Freshman hazing is an innocuous yet curiously elusive concept on the UCLA basketball team. After a preseason practice in early November, all five of the Bruins freshmen—the consensus choice as the country's best recruiting class—were herded into the team's Pauley Pavilion locker room and forced to dance in front of a video camera to the song How Deep Is Your Love by Dru Hill and Redman. Production problems developed as soon as the camera started rolling. "Everybody started gettin' busy, not just the freshmen," says sophomore guard Baron Davis, whose unplanned boogying cast him in the odd role of hazing himself.
Such confusion is understandable when 12 of your team's 14 players—and all the regulars—are either freshmen or sophomores. The baby Bruins have less experience than any other Division I school except Southwestern Louisiana, and in November they played like it, losing to Maryland and Kentucky in the Puerto Rico Shootout. Since then, however, UCLA has squeezed off eight straight wins, including home victories over No. 6 Arizona last Saturday (82-75) and Arizona State on Monday (88-85, in overtime). In so doing the Bruins ran their record to 10-2, lifted their ranking to No. 7 and established themselves as a team that, with some sorely needed maturity, could contend for the national title. "We're not ready to accept the fact that we're young, and therefore we'll be ready a couple of years down the road," says third-year coach Steve Lavin. "We think we're capable of winning it all this year."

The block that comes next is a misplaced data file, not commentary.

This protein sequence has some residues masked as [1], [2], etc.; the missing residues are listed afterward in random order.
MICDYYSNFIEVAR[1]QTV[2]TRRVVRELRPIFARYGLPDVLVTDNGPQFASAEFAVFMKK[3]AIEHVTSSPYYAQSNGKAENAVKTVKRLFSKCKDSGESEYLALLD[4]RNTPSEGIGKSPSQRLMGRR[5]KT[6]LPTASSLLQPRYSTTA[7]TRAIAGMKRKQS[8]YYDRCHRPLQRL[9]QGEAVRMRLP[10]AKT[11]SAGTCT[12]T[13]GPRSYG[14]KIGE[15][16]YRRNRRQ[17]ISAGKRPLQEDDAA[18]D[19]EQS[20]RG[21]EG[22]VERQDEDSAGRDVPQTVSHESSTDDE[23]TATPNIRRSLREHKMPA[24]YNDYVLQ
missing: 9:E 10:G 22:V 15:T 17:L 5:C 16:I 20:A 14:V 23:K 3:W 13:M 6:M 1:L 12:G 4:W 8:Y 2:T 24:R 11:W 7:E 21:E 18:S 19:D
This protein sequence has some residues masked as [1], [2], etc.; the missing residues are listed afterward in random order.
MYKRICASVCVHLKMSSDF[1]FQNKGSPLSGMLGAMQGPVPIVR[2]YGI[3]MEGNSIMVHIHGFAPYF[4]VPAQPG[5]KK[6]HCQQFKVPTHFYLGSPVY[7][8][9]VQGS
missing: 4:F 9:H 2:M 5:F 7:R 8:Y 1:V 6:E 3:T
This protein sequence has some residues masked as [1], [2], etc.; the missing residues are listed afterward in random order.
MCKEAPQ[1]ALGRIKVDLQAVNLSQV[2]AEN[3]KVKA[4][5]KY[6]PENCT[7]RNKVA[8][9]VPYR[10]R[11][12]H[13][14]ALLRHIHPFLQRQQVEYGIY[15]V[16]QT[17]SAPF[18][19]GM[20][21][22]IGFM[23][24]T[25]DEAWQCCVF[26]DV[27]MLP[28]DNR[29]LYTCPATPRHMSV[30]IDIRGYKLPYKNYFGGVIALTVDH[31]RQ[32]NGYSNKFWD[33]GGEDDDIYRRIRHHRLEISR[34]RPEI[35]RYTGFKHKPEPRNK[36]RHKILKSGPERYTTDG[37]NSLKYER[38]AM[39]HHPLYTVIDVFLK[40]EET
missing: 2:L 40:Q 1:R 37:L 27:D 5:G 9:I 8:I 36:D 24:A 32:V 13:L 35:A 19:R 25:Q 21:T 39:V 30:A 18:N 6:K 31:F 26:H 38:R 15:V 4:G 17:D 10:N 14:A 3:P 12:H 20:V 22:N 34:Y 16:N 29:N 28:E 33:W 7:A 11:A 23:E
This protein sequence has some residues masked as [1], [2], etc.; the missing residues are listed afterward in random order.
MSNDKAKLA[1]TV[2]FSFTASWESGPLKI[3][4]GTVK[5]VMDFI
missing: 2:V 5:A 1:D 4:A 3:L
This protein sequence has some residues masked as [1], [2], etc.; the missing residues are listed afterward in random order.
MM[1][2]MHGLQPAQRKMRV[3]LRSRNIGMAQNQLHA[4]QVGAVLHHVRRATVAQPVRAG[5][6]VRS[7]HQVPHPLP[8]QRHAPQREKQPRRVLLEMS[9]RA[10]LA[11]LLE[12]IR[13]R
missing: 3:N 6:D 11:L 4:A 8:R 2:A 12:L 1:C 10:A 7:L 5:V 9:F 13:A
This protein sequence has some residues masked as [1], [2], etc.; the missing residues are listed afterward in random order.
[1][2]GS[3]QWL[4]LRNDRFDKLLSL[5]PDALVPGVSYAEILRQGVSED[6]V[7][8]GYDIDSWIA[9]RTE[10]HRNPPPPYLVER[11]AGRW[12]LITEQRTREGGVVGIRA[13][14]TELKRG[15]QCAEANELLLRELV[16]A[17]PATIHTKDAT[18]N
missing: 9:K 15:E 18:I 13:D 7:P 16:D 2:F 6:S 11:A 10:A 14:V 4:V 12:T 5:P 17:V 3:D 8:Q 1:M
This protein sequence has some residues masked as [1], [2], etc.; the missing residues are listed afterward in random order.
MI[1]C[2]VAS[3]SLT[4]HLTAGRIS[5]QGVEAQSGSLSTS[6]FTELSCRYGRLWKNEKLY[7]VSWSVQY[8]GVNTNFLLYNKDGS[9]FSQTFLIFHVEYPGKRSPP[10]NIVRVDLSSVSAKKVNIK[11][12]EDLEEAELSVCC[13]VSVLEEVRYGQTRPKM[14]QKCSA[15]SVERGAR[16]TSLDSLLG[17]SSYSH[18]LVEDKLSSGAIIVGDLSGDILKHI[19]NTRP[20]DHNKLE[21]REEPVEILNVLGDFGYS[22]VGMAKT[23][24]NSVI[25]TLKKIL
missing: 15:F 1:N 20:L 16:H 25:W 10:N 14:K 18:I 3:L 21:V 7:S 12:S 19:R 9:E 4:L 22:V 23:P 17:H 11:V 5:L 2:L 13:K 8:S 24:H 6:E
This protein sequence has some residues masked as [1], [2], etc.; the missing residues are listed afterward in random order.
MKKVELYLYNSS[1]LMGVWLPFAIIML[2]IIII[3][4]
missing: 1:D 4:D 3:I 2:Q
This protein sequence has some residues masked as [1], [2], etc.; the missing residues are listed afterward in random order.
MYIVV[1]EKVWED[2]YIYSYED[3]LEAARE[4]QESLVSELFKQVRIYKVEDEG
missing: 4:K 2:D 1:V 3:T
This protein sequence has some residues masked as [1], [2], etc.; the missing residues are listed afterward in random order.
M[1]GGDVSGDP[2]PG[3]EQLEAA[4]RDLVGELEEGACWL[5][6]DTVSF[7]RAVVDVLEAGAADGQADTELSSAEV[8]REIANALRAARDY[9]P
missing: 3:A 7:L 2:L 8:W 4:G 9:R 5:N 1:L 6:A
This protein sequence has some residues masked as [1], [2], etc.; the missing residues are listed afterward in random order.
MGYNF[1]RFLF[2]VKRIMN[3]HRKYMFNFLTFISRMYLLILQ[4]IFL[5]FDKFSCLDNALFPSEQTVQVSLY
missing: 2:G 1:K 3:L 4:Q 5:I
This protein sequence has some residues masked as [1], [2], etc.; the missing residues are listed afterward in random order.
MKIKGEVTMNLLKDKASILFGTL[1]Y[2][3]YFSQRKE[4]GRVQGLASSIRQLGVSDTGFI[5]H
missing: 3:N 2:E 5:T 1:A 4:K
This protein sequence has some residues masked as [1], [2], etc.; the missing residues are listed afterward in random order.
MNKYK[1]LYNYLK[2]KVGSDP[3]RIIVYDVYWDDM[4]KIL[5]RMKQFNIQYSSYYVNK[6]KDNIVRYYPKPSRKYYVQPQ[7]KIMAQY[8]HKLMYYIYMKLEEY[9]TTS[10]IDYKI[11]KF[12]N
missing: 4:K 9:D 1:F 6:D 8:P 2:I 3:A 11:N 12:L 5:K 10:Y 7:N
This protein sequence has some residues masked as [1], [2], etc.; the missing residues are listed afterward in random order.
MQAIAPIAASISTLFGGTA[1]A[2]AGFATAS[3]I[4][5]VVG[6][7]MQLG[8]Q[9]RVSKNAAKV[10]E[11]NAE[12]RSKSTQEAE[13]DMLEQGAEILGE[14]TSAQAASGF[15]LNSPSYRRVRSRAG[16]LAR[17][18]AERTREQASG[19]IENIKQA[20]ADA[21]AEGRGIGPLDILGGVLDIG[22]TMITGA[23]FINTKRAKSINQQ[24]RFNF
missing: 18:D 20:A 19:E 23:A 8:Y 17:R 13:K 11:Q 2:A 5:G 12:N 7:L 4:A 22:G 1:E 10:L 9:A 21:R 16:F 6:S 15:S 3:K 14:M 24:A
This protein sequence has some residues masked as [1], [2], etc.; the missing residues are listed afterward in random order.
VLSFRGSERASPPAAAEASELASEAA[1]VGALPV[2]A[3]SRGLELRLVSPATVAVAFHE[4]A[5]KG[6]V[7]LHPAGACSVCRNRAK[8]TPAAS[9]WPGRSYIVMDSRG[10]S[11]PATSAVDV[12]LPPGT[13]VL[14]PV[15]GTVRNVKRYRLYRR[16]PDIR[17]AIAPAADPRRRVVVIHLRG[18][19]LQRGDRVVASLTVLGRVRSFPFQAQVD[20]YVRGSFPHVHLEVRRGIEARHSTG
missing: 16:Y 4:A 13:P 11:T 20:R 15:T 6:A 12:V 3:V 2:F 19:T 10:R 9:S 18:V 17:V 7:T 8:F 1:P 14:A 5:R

That will depend on the development of the most talented freshman class since (Warning: hype approaching) Michigan's Fab Five. While 6'3" guard Ray Young and 6'7" forward Matt Barnes have contributed as reserves, three other first-year players—Dan Gadzuric, JaRon Rush and Jerome Moiso—have spent most of the season in Lavin's starting lineup. Gadzuric, a 6'10", 245-pound center from The Hague, the Netherlands, has averaged 8.4 points and 5.7 rebounds even though he has been hobbled by tendinitis in both knees. Gadzuric played soccer until he was 13, when he took up basketball to make better use of his great "length," as he puts it. "I had no idols," he says. "We didn't get any basketball games on TV, and I spent a lot of time playing by myself." He found companionship on the court by spending three years in Byfield, Mass., where he was a McDonald's All-America at Governor Dummer Academy.
Then there's Rush, UCLA's highly touted 6'6" forward from the Pembroke Hill School in Kansas City, Kans. Rush has started seven games for the Bruins, averaging 11.9 points despite suffering from a sore back and, it turned out, a serious bout of homesickness. Dru Hill has another song, called One Good Reason, which was exactly what Rush didn't have when he stayed home in Kansas City after Christmas break, missing two practices and the Bruins' 92-67 victory on Dec. 29 over Loyola Marymount. Rush said that he had been late for his Dec. 28 plane to L.A. and that instead of simply catching the next flight, he returned home to his family and began enjoying himself so much that he spent the next two days there. After a three-hour conversation with Rush when he returned to UCLA on the 30th, Lavin suspended him for the Arizona game, saying, "I've got to find a balance of tough love and understanding."